Baltimore Police Department in ‘Chaos’ over Old, Unsupported Technology

Kevin Davis
The Associated Press

The Baltimore Police Department’s technology is currently in “chaos,” with police officers using technology that’s over twenty-years-old, with no plans to replace aging equipment, according to a report.

“Core technologies used by the department are no longer supported by software vendors, with some over 20 years old,” reported Ars Technica, who described the department’s technology situation as “chaos.”

“And the Motorola radio system used for mobile communications by the force, including 911 dispatch, will no longer be supported after this year — and there are no plans in place to replace it,” they continued.

In an investigation into the police department, a survey noted that, “BPD lacks IT policies and procedures.”

“Where they do exist, policies and procedures are often not followed [or] enforced. This includes a lack of database standards and database documentation that has contributed to grossly unreliable databases of questionable utility,” the survey claimed. “Many units within the department have similarly become silos in which individuals have developed business processes that may or may not use certain information systems as intended or have created workarounds to complete analysis that the existing systems cannot do. Alternatively, some units have purchased new systems in an effort to meet their needs.”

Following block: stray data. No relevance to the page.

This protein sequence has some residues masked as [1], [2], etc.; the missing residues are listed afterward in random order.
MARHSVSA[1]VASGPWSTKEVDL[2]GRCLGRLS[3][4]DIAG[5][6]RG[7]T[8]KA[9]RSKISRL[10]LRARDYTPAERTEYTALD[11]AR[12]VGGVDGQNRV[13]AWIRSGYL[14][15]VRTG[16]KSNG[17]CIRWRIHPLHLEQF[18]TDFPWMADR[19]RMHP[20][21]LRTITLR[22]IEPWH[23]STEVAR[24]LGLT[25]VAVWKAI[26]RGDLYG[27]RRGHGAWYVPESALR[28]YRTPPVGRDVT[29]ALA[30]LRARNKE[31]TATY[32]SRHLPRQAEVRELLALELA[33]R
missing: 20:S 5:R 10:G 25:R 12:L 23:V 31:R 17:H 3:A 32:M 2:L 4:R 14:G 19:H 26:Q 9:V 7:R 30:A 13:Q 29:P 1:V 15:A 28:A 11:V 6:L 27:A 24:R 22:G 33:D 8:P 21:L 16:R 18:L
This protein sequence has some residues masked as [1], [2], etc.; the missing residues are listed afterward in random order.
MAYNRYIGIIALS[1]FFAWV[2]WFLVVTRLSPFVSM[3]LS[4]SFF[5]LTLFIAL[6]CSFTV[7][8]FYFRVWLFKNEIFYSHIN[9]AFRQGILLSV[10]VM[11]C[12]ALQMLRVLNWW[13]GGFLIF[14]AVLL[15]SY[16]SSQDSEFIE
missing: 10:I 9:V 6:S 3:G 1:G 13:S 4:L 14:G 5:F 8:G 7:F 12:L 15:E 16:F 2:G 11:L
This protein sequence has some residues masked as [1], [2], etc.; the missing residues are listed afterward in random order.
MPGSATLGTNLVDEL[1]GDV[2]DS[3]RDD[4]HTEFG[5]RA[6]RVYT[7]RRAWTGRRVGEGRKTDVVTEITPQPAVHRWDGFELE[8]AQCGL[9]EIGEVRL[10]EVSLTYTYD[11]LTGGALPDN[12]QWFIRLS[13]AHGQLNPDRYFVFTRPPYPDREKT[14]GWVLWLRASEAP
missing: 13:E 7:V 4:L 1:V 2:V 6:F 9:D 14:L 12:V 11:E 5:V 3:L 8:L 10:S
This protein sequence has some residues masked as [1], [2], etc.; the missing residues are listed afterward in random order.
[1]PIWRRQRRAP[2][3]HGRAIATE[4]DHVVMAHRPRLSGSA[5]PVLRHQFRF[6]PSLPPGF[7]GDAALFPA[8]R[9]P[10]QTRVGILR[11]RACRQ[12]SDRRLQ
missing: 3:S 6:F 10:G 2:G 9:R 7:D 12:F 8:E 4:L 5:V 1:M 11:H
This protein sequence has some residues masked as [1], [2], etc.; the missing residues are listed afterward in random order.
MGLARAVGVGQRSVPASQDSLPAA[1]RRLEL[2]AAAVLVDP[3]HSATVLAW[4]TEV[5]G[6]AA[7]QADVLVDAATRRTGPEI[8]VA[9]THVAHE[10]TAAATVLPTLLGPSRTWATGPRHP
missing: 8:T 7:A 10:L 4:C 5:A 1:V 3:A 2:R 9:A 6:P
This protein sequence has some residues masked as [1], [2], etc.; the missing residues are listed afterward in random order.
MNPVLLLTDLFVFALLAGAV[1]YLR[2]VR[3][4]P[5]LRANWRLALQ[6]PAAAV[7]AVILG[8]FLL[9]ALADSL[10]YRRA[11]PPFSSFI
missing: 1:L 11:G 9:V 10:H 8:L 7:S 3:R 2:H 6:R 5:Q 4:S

Charlie Nash is a reporter for Breitbart Tech. You can follow him on Twitter @MrNashington, or like his page at Facebook.

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